Getting Started as a Flower Farmer
Shared From MOTHER EARTH NEWS Written by:Lynn Byczynski
I get up at dawn and drink a cup of coffee on the porch as the red sun inches over the hillside. Then I head down to the field, just a stone’s throw from the house, and wade into the neat rows of zinnias, sunflowers, salvia and celosia. As I focus on cutting stems and counting the flowers, all other thoughts drift away. It’s a typical summer morning in the life of this flower farmer.
My husband joins me in the field, and by 8:30 a.m. we’re ready to load the buckets of flowers into the van. I eat breakfast with my two children. take a quick shower, then drive the 30 miles into town to the florist. I spend a few minutes hanging around the shop, chatting with the designers, then I pick up my check — usually $300 to $500 per delivery — and head home.
Flower farming may be the perfect home business. You can set your own hours, work outdoors and earn a decent wage. Your spouse and/or children can help. You can work as much or as little as you choose — you really are your own boss.
Even after 14 years of running my own flower business, I still enjoy almost every aspect of the job, from studying catalogs and planning crops during the winter, to cutting thousands of stems from spring until fall.
I don’t want to suggest that flower farming is easy — it is farming, after all. You have to bend, stoop and sweat. Your hands get callused and dirty, and your back gets sore. And you don’t get rich doing it. As a beginning flower farmer, you probably won’t make much money at all. But as your knowledge and skills increase, as you learn what to grow and how to sell it, you’ll find that flower farming can become a profitable endeavor for your family.
Cut flower growers in the United States report that an acre of well-grown and marketed flowers is worth approximately $25,000 to $30,000 in sales. Net income is much less than that, depending on factors such as equipment and supply expenses. whether or not employees are hired (all you’ll need is one person per acre to handle production) and whether or not money is put back into the business. As a general rule of thumb, an established business that grows flowers for profit will net 50 percent to 60 percent of its gross. or about $15.000 an acre.
Getting Started as a Flower Farmer
If you think flower farming might be the business for you, there’s no time like the present to get started. You need to do a lot of research before you buy a single seed. so winter is the perfect time to plan your strategy. My book, The Flower Farmer, provides a guide to starting a cut flower business. including information on production, harvest, marketing, pricing and suppliers.
First consider where you will sell your flowers. Study the options available and get a general sense of your area’s market for flowers. Here are the most likely buyers:
1. Farmer’s markets. Flowers sell best in urban markets, but even a small community can have a good farmer’s market where customers are eager to buy flowers along with their produce. Identify the markets within driving distance, contact the managers to learn whether or not they have space for a new vendor, and find out what you have to do to get accepted. Be familiar with the market’s opening and closing dates, so you can focus on flowers that are blooming during those months.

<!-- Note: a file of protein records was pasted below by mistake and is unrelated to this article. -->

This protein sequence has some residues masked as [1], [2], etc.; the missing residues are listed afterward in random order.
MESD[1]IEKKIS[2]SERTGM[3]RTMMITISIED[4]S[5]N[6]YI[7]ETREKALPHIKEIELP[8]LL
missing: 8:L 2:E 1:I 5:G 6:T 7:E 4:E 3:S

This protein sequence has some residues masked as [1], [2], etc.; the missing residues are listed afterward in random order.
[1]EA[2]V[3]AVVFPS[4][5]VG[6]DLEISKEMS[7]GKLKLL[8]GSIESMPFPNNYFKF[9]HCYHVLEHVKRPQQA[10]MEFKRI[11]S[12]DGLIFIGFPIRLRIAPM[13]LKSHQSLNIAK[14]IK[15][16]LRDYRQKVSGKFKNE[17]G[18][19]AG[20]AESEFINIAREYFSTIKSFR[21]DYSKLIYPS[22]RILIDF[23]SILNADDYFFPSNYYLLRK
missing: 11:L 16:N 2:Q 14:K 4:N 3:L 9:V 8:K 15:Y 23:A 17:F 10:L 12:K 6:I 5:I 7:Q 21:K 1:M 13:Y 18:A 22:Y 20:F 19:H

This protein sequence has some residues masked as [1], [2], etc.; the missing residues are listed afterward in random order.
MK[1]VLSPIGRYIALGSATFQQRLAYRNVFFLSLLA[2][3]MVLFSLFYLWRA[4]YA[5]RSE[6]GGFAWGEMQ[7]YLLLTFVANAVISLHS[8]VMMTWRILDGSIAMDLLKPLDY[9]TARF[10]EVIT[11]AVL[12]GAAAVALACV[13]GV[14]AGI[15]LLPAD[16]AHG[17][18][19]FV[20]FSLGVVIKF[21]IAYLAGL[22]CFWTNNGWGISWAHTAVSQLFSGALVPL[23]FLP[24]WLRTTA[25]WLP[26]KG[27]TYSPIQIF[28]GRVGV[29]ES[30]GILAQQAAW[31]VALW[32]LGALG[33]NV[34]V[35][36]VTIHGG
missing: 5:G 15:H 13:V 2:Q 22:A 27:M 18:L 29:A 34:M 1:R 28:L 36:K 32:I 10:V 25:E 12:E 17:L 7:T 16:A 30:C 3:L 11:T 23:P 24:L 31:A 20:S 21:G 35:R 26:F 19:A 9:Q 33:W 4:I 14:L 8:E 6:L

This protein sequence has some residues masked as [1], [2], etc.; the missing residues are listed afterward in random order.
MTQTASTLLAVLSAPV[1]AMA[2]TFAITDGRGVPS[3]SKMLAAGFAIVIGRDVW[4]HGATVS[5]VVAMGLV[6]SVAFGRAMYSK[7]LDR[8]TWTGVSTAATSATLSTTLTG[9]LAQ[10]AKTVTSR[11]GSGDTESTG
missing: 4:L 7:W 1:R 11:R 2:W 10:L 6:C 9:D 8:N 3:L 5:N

2. Retail florists. Go through the phone book to identify upscale florists in your market area. They are the people who will be most interested in locally grown flowers. Visit the shop, tell the fresh-flower buyer your plans, and leave a business card with a promise to get in touch when your crops are ready. Don’t expect commitment from a florist — he or she will need to see your flowers before deciding to become a customer. Just try to gauge the florist’s level of interest so you’ll know who is most likely to buy when the time comes.
3. Floral wholesalers. As intermediaries between growers and florists, wholesalers pay the least. But in many cases, they can buy the most, so if you live in a remote area and want to only occasionally drive to the city, a wholesaler may be the best choice. It never hurts to pay them a visit, especially because most floral wholesalers also sell the supplies you will need, such as floral preservative. Ask to talk to the local flower buyer and tell them your plans. Again, don’t expect a commitment: At this point, all you’re looking for is a contact person you can call later when you have something to sell.
4. Supermarket sales. Most big grocery stores now have floral departments, and some may be willing to buy from a local grower. Be aware, though, that your products are not the typical flowers sold at supermarkets, so you may have to do some educating to get the buyer interested. If established floral department buyers don’t show any interest, you might be better off trying to introduce flowers into a store that doesn’t currently offer them.
5. On-farm sales. If your farm is near a well-traveled road or tourist area, you may be able to sell your flowers fresh from the field. You can set up a roadside stand, with an honor system pay box, or you can offer flowers on a pick-your-own basis.
Start with one of the five markets listed above, because you can sell there consistently. Over time, once your flower growing talent becomes known, you might branch out and sell to restaurants, brides and business offices.
To continue reading about Lynn Byczynski home based business, check out Grow Flowers for Profit on MOTHER EARTH NEWS.